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FAQ: I have a CSV file that has the start and end times of some historical events and various information about the events that I would like to use in my analysis in Seeq. How do I go about getting these events and all of their associated information into Seeq? Solution: Use the Import from CSV tool and Seeq Formula to bring in a condition comprised of each of these events and assign the data in each column of the CSV as a property of the condition. 1. Ensure your CSV file is formatted correctly for import into Seeq. The first column should be the event start time, the second column should be the event end time, and all other data columns should be to the right of these. A list of acceptable timestamp formats can be found on the Seeq Knowledge Base in this article. 2. Use the Import CSV File tool to bring the condition into Seeq. Drag and drop your CSV file or navigate to your file through Windows (Mac) Explorer. Under "Import File as" select "condition". Choose the start-time and end-time columns in the "Choose columns" section. Specify a max capsule duration that is just longer than your longest event. 3. Once your condition is imported, use Seeq Formula to assign the data from the other columns of our CSV as properties of each capsule. Begin by using the item properties for the CSV imported condition to duplicate the condition to Formula. Once in Formula, add the column headers from your CSV to the query in line 1 of the code, separated by commas. Then use the setProperty() function to assign each of the columns of the CSV as a property of each capsule. Once executed, the output is a new condition that looks exactly like the original from trend view in the display pane. However, this new condition has properties, that can be added to the capsules pane using the gridded+ button.
Background: A property can be added to capsules for further filtering and aggregation through Seeq tools, including Histogram. All properties on a condition are stored as string values. This post examines how to add a property to a condition and then how those properties may be used. Adding Properties to a Condition Capsule properties may be used to store important information such as, Product Codes, Batch IDs, and Recipes. There are three functions in Seeq Formula which can add properties to the capsules in a condition: toCondition() - Dedicated function to transform a signal into a condition which contains a capsule for each value change in the input signal. The value of the signal is stored as a property of the capsule toCapsules() - Dedicated function to transform a signal into a condition which contains a capsule for each valid sample in the input signal. The value of the signal is stored as a property of the capsule. setProperty() - Flexible function which is used to assign properties to each capsule in a condition. It is most commonly used in SQL queries to attach transactional information from a data source to a capsule in a condition. toCondition() This function creates a capsule for every value change in a signal. This may be useful on a Batch ID signal or operating mode signal. The toCondition() function creates a new capsule for each value change and automatically assigns the signal value to a capsule property called 'Value'. Using the toCondition() operator on the Compressor Stage example data creates a capsule for each distinct value in the signal. The following image shows the condition created from performing toCondition() on the Compressor Stage Example Data. A capsule is created for each distinct value in the signal. This property may be viewed by adding the Value property to the Capsules Pane. The .toCapsules() operator works similiarly, but instead creates a new condition with a capsule for each sample point (regardless of whether the value has changed). setProperties() This flexible function is used to assign properties to a condition. Users must assign both a property name and value. The following syntax is an example of how the .setProperties() operator can be used in Formula to assign properties to the capsules in a condition. This example assigns a property of "Batch" with a value of '23' to each capsule in a condition. $condition.transform($capsule-> $capsule.setProperty('Batch',23)) In the next example, a High Power condition was created using Value Search tool (power >25). The following syntax can be used to assign a property called "averagePower" to each capsule in the High Power condition. The value of this property is calculated as the average Compressor Power during each High Power condition. Executing this Formula results in a new condition that contains the averagePower property for each capsule. Using Condition Properties Condition properties can be used in different ways, such as to filter the capsules in a Condition or to aggregate the data in Histogram Condition Filtering Capsule properties can be displayed in the Capsule Pane by adding a column to the table. These property columns may also be sorted in ascending or descending order. Once capsules within a condition have properties assigned, the filter() operator may be used in Formula to create new conditions containing only a subset of the original capsules. For example, the following syntax generates a new condition that only has the capsules where the Value property is equal to OFF. $condition.filter($capsule-> $capsule.getProperty('Value').isEqualTo('OFF')) Histogram Within the Histogram tool, users can select Condition as the aggregation type to create bins using capsule properties. The following example creates a Histogram based upon the Value property in the toCondition() condition. The output is a Histogram with a count of the number of capsules with a Value equal to each of the four stages of operation:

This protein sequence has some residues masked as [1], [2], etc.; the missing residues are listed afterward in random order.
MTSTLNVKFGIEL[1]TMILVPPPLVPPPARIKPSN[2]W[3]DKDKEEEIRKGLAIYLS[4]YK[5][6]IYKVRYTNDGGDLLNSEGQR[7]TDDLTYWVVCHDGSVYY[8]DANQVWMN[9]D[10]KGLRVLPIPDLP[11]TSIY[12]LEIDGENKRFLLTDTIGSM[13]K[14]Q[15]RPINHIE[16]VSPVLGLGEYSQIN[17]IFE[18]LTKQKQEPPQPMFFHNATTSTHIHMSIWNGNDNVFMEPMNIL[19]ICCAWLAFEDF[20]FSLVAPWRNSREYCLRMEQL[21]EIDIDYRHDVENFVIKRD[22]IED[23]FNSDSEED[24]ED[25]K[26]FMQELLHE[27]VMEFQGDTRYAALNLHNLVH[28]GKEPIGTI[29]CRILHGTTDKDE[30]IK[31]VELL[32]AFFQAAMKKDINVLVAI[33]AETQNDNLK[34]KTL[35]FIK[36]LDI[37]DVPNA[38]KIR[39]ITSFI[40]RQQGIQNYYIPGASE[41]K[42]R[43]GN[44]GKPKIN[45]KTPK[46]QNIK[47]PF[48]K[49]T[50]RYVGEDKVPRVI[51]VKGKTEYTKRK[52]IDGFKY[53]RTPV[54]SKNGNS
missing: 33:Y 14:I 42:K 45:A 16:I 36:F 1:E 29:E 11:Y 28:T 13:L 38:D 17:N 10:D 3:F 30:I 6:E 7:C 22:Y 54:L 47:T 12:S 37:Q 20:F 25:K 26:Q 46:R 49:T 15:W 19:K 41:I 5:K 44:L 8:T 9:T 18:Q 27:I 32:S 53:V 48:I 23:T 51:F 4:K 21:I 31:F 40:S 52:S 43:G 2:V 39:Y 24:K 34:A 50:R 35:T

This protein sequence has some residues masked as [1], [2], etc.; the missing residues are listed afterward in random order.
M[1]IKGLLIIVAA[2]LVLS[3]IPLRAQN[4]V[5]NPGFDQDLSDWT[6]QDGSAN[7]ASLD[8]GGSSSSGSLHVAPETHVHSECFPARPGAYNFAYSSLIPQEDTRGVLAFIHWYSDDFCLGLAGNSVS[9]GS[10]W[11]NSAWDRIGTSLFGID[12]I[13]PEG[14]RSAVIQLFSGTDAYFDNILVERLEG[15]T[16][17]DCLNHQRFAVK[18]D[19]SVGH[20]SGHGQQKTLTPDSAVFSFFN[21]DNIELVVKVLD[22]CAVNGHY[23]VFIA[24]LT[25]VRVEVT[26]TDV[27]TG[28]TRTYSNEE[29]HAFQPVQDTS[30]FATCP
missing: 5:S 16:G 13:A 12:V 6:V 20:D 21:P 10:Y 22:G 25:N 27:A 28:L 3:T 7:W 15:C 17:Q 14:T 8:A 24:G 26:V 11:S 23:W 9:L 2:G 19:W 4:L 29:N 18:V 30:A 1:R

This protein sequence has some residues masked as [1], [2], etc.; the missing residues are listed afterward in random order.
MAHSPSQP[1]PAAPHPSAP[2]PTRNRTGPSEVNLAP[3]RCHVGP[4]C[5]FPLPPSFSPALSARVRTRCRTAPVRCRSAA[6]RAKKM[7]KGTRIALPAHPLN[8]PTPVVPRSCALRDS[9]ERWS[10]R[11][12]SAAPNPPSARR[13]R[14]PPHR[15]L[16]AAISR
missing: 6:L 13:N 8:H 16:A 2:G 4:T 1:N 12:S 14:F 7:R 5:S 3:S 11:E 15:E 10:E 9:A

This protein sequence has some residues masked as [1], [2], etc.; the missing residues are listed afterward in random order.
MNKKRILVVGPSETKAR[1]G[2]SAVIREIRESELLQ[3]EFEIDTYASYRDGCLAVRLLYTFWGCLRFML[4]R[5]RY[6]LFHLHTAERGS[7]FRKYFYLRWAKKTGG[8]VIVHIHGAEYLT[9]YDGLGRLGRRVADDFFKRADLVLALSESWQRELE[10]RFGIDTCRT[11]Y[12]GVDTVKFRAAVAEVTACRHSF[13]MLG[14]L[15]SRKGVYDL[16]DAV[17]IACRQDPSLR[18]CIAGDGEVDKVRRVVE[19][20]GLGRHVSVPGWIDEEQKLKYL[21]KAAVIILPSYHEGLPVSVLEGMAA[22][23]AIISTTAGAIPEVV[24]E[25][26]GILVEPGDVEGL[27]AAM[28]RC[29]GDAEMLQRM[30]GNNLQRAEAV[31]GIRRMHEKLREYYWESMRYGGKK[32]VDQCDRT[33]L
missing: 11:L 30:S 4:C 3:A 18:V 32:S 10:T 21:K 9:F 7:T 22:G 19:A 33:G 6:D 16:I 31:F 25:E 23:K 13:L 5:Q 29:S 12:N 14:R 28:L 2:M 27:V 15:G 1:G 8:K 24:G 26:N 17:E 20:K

I have a condition with several capsules of various lengths; how do I determine the time period or length of each capsule? For example, my first capsule is 24 hours long, and then the next capsule is only about 3 hours. I'm looking for a way where I can get this information for all of my capsules.